South Carolina              
Administrative Law Court
Edgar A. Brown building 1205 Pendleton St., Suite 224 Columbia, SC 29201 Voice: (803) 734-0550

SC Administrative Law Court Decisions

CAPTION:
SCDOR vs. John R. Roof d/b/a Wrightway #1

AGENCY:
South Carolina Department of Revenue

PARTIES:
Petitioners:
South Carolina Department of Revenue

Respondents:
John R. Roof d/b/a Wrightway #1
 
DOCKET NUMBER:
97-ALJ-17-0376-CC

APPEARANCES:
Sean Bolchoz
For Petitioner

James H. Harrison, Esquire
For Respondent
 

ORDERS:

ORDER AND DECISION

This matter comes before this tribunal pursuant to Respondent's request for a contested case hearing dated July 8, 1997. The Department of Revenue ("Department") issued a Final Agency Determination on June 27, 1997 alleging that Respondent, John R. Roof, d/b/a Wrightway #1, failed to post a penalty sign to, or on the wall behind, two video poker machines, in violation of S.C. Code Ann. §12-21-2802. After notice to the parties, a hearing was conducted on November 5, 1997.

The issues before this tribunal are (1) whether Respondent violated S.C. Code Ann. §12-21-2802 (Supp. 1996) and (2) if so, what are the proper penalties for such violations. Based upon the following Findings of Fact and Conclusions of Law, this tribunal concludes that Respondent violated S.C. Code Ann. §12-21-2802. The penalties for such violations shall be $100.

FINDINGS OF FACT

Having carefully considered all testimony and arguments presented at the hearing of this matter, and taking into account the credibility and accuracy of the evidence, I make the following Findings of Fact by a preponderance of the evidence:

1. On January 21, 1997, Respondent operated five Class III video game machines licensed under S.C. Code Ann. §12-21-2720 at Wrightway #1, Route 1, Highway 21, Columbia, South Carolina.

2. On January 21, 1997, South Carolina Law Enforcement Division (ASLED@) Agents K.B. Stokes and C. Graham inspected the video poker machines at Wrightway #1 and determined that two of Respondent's video poker machines, #044302 and #044750, did not have prominently displayed signs citing penalties for tampering with machines, skimming proceeds, or manipulating the outcome of a machine, as required by S.C. Code Ann. §12-21-2802 (Supp. 1996).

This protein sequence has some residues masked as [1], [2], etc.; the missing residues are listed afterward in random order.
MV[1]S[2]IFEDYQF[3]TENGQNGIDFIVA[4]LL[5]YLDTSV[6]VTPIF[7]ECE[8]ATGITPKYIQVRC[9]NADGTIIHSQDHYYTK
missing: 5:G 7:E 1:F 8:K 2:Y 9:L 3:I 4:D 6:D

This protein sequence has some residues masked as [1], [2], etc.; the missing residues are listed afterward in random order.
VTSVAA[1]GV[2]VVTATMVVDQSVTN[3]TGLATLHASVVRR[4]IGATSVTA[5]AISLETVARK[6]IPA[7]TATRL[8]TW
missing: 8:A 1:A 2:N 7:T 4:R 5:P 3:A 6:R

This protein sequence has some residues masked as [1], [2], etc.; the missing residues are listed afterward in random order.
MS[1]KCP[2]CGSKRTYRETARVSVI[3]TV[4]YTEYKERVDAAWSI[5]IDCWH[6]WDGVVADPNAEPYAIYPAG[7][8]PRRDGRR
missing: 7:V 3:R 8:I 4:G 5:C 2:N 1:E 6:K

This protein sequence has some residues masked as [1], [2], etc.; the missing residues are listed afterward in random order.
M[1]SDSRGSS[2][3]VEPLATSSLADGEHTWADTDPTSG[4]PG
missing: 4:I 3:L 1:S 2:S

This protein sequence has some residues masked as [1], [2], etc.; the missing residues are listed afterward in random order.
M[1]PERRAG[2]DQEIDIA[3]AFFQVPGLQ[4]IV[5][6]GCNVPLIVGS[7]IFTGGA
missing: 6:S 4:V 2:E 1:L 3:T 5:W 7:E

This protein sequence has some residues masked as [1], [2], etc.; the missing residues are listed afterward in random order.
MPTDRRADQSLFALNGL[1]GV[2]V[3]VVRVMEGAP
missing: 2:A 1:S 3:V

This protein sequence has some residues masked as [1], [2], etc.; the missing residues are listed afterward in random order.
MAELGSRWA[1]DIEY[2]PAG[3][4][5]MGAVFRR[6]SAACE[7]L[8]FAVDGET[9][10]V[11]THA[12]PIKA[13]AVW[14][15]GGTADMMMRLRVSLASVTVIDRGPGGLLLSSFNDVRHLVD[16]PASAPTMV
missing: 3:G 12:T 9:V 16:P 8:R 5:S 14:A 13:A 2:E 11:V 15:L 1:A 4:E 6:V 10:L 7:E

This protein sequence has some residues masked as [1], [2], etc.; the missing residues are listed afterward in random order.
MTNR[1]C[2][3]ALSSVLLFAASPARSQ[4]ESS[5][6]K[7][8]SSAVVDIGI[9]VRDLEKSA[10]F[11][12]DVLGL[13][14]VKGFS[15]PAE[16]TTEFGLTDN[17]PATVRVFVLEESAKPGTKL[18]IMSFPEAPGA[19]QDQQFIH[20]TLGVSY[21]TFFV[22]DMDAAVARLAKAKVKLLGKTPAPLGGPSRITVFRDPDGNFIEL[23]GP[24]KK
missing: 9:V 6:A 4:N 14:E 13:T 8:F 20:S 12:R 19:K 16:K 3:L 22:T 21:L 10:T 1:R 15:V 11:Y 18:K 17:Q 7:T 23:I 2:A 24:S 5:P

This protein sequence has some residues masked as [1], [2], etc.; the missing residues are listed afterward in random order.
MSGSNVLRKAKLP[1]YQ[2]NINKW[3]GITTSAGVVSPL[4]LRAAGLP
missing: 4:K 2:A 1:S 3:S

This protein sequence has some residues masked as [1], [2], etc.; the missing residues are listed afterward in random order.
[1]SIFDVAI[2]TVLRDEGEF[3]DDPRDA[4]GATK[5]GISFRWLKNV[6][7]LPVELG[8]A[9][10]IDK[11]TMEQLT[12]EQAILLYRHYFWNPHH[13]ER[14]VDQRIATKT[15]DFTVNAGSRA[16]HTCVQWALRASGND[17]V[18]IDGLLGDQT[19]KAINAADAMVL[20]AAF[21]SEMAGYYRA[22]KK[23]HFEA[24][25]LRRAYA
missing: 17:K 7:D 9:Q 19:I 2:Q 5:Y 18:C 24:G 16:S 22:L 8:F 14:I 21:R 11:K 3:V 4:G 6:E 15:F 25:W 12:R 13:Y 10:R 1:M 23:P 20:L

3. On January 21, 1997, SLED Agent Stokes issued a Preliminary Findings Report for Video Gaming to Respondent, which set forth the violations. (Petitioner's Exhibit #3).

4. John R. Roof is listed on the business tax application as the business owner of the licensed establishment. (Petitioner's Exhibit #4).

5. Davis R. Brown, Jr., the Revenue Manager for the Department, sent the Respondent a letter dated April 4, 1997, notifying him of the violations and assessing a penalty of $300.00 per machine. (Petitioner's Exhibit #2).

6. The licensee of the machines assigned one of its employees to check the machines in question several times a week to ensure proper display of penalty signs as required by law. Subsequent to the issuance of the citation in this case, Respondent covered all legally required signs with Plexiglas to prevent tampering.

CONCLUSIONS OF LAW AND ANALYSIS

1. Pursuant to S.C. Code Ann. §12-4-30(D) (Supp. 1996) and S.C. Code Ann. §1-23-320 (Supp. 1996), the Administrative Law Judge Division has jurisdiction to hear this case.

2. S.C. Code Ann. §12-21-2802 (Supp. 1996) states: "Each machine licensed under this article (Video Game Machines Act) or Article 19 must have a prominently displayed sign citing the penalties provided by Sections 12-21-2790, 12-21-2792, and 12-21-2794 on the wall above the machine or affixed prominently to the machine. The commission shall make these signs available free of charge."